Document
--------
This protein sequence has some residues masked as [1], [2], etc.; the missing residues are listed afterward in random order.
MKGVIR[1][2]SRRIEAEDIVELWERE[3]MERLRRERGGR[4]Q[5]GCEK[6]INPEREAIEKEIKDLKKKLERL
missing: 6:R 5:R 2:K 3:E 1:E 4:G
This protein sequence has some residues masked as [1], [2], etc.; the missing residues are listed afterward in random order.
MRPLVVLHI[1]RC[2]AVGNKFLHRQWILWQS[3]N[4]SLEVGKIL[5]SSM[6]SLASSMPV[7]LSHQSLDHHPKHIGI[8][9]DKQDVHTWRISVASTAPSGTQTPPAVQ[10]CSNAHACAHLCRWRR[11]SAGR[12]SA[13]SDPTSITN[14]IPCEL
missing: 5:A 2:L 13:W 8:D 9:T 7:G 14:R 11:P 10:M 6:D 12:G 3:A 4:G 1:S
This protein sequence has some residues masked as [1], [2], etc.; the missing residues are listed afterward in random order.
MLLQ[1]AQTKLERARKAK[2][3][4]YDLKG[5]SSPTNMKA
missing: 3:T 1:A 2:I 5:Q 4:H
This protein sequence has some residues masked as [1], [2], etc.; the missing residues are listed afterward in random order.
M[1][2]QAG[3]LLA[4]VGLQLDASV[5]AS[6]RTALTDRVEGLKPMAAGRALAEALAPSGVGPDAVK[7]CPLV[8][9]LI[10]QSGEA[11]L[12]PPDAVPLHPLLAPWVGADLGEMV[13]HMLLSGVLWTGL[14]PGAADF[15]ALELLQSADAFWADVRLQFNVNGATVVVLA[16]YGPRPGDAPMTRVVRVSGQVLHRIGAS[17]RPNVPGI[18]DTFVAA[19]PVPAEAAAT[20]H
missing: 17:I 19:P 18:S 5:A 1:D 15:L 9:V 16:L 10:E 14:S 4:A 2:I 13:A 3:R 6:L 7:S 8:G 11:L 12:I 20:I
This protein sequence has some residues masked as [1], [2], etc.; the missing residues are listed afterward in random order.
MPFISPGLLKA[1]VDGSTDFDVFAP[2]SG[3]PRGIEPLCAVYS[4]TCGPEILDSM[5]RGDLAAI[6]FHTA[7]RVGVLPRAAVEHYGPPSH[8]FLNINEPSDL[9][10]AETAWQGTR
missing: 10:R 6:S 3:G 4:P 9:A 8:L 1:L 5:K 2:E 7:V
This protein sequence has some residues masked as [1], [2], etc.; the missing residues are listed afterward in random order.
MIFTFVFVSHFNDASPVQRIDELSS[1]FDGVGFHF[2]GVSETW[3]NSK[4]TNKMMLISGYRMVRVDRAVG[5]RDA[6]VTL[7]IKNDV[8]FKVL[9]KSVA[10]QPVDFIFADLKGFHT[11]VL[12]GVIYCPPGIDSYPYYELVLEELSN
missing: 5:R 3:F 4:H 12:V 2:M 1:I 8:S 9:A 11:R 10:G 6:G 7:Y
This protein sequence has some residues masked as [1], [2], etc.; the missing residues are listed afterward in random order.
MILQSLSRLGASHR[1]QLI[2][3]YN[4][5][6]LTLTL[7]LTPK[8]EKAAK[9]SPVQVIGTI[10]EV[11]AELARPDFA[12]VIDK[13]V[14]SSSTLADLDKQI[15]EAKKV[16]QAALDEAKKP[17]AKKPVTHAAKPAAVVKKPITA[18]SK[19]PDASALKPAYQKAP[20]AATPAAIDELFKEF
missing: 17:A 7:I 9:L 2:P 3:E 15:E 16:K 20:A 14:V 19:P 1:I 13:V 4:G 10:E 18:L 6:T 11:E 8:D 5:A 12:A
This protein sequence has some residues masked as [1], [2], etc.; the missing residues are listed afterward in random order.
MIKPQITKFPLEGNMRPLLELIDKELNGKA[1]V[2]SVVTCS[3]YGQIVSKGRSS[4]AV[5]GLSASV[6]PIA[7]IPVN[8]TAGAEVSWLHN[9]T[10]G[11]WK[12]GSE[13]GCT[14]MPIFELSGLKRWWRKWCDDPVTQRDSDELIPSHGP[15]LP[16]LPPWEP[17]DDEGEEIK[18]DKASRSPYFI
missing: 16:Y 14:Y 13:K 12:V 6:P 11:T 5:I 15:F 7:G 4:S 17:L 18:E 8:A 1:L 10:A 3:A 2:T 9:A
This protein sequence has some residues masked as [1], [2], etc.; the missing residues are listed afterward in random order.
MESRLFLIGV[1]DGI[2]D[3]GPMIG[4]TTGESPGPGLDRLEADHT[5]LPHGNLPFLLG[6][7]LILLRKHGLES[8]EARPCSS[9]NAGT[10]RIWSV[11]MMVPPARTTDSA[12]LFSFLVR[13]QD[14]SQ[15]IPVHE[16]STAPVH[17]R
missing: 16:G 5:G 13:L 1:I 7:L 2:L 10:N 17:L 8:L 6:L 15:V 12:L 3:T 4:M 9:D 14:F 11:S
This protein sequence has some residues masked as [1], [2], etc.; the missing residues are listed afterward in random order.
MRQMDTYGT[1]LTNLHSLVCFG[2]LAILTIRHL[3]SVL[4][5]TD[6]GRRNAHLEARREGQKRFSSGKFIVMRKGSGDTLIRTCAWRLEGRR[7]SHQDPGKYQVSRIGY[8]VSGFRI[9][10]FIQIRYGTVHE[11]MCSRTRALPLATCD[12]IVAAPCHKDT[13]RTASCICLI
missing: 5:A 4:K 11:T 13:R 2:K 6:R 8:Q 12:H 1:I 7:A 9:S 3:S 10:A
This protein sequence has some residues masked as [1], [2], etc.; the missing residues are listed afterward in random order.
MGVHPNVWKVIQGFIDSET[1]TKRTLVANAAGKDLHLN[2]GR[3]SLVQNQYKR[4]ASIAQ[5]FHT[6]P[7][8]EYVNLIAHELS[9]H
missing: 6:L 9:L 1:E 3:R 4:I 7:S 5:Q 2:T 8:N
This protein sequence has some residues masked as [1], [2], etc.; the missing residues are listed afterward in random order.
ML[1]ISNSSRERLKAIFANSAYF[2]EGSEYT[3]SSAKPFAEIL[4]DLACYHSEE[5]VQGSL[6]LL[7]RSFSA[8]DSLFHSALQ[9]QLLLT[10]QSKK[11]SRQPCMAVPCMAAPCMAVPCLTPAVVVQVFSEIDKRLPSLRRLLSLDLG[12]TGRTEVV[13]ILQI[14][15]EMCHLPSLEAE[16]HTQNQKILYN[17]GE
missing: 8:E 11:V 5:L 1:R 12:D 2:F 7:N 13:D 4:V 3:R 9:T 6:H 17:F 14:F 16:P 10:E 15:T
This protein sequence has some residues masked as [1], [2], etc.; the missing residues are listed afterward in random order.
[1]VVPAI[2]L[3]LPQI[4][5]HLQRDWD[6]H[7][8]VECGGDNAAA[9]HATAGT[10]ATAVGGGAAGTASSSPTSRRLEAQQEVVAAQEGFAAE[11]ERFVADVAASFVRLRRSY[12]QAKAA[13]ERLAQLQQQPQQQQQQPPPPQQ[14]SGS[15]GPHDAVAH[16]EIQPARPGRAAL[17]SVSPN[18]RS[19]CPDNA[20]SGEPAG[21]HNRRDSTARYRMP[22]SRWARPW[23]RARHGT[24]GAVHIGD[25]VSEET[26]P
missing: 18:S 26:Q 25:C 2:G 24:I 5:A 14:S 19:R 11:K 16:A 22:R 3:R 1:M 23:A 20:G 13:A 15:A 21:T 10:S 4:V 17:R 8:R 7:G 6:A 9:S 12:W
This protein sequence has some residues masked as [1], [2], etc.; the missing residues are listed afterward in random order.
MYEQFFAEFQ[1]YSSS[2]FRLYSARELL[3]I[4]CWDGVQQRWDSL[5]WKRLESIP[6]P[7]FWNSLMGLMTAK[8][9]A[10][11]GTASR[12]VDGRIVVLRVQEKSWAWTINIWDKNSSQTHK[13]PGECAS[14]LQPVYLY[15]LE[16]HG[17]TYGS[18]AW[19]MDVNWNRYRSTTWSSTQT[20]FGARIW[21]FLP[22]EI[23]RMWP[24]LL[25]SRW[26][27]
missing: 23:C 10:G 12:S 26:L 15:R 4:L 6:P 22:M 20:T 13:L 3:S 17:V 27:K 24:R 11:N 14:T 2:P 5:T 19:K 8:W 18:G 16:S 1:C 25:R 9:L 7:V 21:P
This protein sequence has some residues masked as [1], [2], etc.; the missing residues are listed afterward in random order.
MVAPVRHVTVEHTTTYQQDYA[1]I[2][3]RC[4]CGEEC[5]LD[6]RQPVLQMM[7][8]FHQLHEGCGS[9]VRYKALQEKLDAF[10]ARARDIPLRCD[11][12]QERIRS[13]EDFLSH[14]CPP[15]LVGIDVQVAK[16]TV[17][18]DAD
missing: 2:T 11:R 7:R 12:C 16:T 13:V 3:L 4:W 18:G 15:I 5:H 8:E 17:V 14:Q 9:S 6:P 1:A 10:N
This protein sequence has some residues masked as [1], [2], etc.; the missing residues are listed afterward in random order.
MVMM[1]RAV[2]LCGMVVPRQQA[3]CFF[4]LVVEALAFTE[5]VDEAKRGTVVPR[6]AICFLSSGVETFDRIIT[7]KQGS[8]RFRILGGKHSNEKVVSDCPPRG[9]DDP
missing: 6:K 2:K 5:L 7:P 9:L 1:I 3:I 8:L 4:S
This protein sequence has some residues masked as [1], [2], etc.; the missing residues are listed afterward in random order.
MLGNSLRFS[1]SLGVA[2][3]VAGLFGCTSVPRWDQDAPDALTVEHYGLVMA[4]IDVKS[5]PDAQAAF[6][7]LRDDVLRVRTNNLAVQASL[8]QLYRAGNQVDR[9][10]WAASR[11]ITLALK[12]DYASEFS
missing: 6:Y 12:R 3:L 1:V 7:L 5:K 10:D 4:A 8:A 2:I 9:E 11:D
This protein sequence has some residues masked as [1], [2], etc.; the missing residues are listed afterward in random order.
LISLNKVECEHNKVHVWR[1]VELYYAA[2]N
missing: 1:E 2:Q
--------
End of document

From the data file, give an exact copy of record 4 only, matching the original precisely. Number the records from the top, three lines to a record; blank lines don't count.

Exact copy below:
This protein sequence has some residues masked as [1], [2], etc.; the missing residues are listed afterward in random order.
M[1][2]QAG[3]LLA[4]VGLQLDASV[5]AS[6]RTALTDRVEGLKPMAAGRALAEALAPSGVGPDAVK[7]CPLV[8][9]LI[10]QSGEA[11]L[12]PPDAVPLHPLLAPWVGADLGEMV[13]HMLLSGVLWTGL[14]PGAADF[15]ALELLQSADAFWADVRLQFNVNGATVVVLA[16]YGPRPGDAPMTRVVRVSGQVLHRIGAS[17]RPNVPGI[18]DTFVAA[19]PVPAEAAAT[20]H
missing: 17:I 19:P 18:S 5:A 1:D 15:L 9:V 16:L 10:E 14:S 4:A 2:I 13:A 3:R 6:L 7:S 8:G 11:L 12:I 20:I